Newest Menlo Park Library Celebrates Chinese Traditions and Community | New

Every Saturday in the summer at the Little Bookworm Library in Menlo Park, children make kites, color ink paints, rice paper and an array of other crafts during camp of Chinese culture. In another area of ​​the library, children and parents learn to prepare Chinese desserts and other dishes in the Little Chef cooking class. And at Chinese Story Time, preschoolers are captivated by specially selected books written in Mandarin.

Both a library and a community center, the Little Bookworm Library is a place where Chinese families can celebrate their heritage while encouraging literacy, and where the wider community can learn about Chinese culture.

The newly opened library is the brainchild of Atherton’s mother, LuLu Roberts, who moved from Taiwan in 2008 to the Midpeninsula. As a mother of four young children, Roberts said she struggled to find children’s books or Mandarin storytimes at the Menlo Park Public Library. .

“There was a very small percentage of books for the Asian patron, and the programs seemed to be only in English or Spanish,” Roberts said.

Roberts said she was appalled that she had such a hard time finding resources, especially since Asians make up a growing segment of the population. In Menlo Park, 15% of the population identifies as Asian, and in neighboring Palo Alto, Asians make up more than 33% of the population according to 2020 census data.

After unsuccessfully appealing to the Menlo Park Library for more Chinese resources, Roberts decided to start the Joy Culture Foundation, the nonprofit Chinese cultural club that runs the Little Bookworm Library.

“I want to pass on my legacy to my children,” Roberts said. “It’s so important for them to recognize who they are.”

Roberts said she believes many second-generation Chinese-American children either deny the Asian part of their ancestry or “become molded into a stereotype.”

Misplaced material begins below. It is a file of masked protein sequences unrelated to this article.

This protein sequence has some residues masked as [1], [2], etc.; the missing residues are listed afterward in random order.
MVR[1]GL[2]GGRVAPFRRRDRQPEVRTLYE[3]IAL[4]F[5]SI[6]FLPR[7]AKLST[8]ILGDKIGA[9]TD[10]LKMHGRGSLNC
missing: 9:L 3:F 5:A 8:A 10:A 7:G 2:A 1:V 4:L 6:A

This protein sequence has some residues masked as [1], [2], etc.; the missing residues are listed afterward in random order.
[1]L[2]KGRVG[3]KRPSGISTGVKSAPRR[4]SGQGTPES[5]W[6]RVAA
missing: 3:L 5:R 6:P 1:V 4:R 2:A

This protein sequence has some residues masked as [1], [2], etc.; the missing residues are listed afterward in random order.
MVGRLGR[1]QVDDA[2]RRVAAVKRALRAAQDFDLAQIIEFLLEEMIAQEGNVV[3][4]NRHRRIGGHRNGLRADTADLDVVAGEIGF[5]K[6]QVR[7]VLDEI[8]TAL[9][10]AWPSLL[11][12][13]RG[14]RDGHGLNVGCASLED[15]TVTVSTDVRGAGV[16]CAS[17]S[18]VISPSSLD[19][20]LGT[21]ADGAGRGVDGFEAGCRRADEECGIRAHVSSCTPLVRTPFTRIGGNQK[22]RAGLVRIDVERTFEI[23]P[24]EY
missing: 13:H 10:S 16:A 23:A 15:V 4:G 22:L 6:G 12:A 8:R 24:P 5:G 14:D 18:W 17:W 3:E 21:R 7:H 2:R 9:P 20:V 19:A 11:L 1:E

“It’s hard because their skin color is different and the culture that their parents instill in them is different,” Roberts said.

Many Asian immigrant mothers also struggle, Roberts said. Life can be difficult because they don’t speak English or because they don’t drive, she said.

With seed money from her husband’s family, who co-founded the investment firm Kohlberg, Kravis and Roberts, she established the Joy Culture Foundation with a board of directors that shares her vision.

Roberts said she wanted to create a cultural space in Menlo Park because of the area’s central location on the peninsula and because she lives minutes from downtown.

It was not an easy search and the pandemic delayed her timeline, she said.

Roberts said everything fell into place in the summer of 2021 after a landlord called unexpectedly to offer him 2,200 square feet of space in a building he owned in downtown Menlo Park.

“I feel like I surround myself with people who support me,” Roberts laughed. The space at 934 Santa Cruz Ave. includes a private courtyard and dedicated parking.

“It was a perfect fit,” she said.

Relying on a small team and the work of many volunteers, the Little Bookworm Library opened its doors in February, just in time for the Lunar New Year celebrations. Roberts pointed out that it was not just the work of interested Asian families that created the library.